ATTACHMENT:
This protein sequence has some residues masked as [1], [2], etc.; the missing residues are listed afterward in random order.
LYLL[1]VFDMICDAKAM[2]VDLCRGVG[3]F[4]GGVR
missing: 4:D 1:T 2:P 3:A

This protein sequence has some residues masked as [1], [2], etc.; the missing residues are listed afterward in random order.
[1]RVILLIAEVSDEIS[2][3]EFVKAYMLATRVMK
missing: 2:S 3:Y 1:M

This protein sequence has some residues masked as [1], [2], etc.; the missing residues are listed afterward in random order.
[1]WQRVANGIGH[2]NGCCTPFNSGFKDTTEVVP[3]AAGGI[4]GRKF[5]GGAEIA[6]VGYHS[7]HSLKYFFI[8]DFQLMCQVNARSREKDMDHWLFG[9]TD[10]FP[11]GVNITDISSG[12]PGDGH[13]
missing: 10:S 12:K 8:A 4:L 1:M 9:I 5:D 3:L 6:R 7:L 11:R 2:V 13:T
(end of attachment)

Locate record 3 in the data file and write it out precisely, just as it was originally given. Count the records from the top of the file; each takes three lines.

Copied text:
This protein sequence has some residues masked as [1], [2], etc.; the missing residues are listed afterward in random order.
[1]WQRVANGIGH[2]NGCCTPFNSGFKDTTEVVP[3]AAGGI[4]GRKF[5]GGAEIA[6]VGYHS[7]HSLKYFFI[8]DFQLMCQVNARSREKDMDHWLFG[9]TD[10]FP[11]GVNITDISSG[12]PGDGH[13]
missing: 10:S 12:K 8:A 4:L 1:M 9:I 5:D 3:L 6:R 7:L 11:R 2:V 13:T